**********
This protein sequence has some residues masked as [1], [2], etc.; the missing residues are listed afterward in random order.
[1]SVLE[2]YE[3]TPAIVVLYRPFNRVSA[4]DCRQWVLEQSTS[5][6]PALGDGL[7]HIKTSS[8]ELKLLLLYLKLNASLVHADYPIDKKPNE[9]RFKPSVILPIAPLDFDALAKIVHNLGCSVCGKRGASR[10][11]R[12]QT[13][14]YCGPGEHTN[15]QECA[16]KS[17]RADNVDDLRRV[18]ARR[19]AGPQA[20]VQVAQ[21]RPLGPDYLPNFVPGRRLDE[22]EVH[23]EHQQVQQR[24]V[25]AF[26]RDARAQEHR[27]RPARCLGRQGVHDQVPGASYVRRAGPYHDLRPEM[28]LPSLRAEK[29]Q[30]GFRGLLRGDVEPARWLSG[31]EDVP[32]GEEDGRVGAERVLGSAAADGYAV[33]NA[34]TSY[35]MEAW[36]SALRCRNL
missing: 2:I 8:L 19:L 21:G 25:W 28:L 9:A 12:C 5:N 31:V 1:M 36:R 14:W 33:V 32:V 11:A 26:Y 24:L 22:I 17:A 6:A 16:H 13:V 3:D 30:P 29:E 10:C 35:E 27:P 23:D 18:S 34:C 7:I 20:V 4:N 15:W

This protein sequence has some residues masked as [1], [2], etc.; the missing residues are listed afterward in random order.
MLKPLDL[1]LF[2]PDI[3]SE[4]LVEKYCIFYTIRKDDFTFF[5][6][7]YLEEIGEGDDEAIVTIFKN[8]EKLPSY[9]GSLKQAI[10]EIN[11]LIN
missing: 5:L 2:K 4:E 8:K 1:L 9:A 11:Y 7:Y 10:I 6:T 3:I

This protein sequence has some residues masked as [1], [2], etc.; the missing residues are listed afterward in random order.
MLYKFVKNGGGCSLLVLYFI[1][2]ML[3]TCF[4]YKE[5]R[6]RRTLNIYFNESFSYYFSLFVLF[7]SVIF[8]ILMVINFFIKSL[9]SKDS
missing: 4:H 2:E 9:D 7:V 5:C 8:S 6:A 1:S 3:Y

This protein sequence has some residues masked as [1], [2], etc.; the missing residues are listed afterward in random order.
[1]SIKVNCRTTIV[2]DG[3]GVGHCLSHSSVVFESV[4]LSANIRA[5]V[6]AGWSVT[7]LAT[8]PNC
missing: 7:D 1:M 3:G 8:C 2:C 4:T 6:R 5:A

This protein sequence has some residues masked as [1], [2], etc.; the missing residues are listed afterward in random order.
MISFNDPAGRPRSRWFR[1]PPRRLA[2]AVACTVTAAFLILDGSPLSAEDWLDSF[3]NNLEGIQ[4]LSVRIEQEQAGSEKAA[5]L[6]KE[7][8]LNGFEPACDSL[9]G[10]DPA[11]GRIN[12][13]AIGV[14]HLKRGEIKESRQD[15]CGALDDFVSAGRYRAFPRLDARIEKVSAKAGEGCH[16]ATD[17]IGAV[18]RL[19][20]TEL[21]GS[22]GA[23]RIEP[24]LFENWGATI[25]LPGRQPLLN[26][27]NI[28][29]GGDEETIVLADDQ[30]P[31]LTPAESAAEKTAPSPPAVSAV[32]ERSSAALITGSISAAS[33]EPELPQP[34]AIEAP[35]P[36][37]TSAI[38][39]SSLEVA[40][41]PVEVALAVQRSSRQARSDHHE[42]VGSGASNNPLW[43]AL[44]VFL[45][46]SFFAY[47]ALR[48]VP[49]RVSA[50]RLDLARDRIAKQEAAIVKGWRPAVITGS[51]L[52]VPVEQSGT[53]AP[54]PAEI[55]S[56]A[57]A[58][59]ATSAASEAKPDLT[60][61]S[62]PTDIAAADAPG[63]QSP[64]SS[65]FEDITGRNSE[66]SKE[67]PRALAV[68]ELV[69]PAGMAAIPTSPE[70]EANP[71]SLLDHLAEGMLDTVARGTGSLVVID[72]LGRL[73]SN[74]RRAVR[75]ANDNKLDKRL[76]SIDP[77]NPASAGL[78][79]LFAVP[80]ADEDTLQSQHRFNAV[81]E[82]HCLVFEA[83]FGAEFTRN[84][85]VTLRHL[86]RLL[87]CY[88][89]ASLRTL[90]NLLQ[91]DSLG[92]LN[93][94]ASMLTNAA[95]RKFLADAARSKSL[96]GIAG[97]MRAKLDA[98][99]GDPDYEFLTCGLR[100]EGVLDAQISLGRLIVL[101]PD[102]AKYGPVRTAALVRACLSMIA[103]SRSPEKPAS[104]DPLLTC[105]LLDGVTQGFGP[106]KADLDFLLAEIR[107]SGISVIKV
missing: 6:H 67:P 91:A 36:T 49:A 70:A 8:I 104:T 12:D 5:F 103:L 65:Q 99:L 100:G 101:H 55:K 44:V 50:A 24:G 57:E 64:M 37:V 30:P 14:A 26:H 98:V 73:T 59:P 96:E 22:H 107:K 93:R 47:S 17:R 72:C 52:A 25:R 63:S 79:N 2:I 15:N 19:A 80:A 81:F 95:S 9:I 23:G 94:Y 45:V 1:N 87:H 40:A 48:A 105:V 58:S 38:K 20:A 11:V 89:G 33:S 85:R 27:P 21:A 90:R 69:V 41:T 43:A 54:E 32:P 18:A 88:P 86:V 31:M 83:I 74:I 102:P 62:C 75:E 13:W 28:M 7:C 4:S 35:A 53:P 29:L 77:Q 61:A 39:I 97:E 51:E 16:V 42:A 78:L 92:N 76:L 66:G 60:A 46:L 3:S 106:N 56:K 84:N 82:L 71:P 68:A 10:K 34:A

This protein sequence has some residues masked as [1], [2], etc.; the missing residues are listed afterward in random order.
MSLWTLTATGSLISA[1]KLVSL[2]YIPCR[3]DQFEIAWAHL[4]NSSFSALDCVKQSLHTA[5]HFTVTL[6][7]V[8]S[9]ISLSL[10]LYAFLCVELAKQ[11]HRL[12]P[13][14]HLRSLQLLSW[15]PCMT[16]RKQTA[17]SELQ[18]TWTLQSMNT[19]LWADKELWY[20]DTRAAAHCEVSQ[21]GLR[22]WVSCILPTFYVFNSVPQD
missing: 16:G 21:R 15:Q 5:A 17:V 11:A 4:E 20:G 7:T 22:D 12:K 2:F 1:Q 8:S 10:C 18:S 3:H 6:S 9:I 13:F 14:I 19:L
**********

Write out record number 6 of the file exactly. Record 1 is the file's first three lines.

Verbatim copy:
This protein sequence has some residues masked as [1], [2], etc.; the missing residues are listed afterward in random order.
MSLWTLTATGSLISA[1]KLVSL[2]YIPCR[3]DQFEIAWAHL[4]NSSFSALDCVKQSLHTA[5]HFTVTL[6][7]V[8]S[9]ISLSL[10]LYAFLCVELAKQ[11]HRL[12]P[13][14]HLRSLQLLSW[15]PCMT[16]RKQTA[17]SELQ[18]TWTLQSMNT[19]LWADKELWY[20]DTRAAAHCEVSQ[21]GLR[22]WVSCILPTFYVFNSVPQD
missing: 16:G 21:R 15:Q 5:A 17:V 11:A 4:E 20:G 7:T 22:D 12:K 2:F 1:Q 8:S 10:C 18:S 3:H 6:S 9:I 13:F 14:I 19:L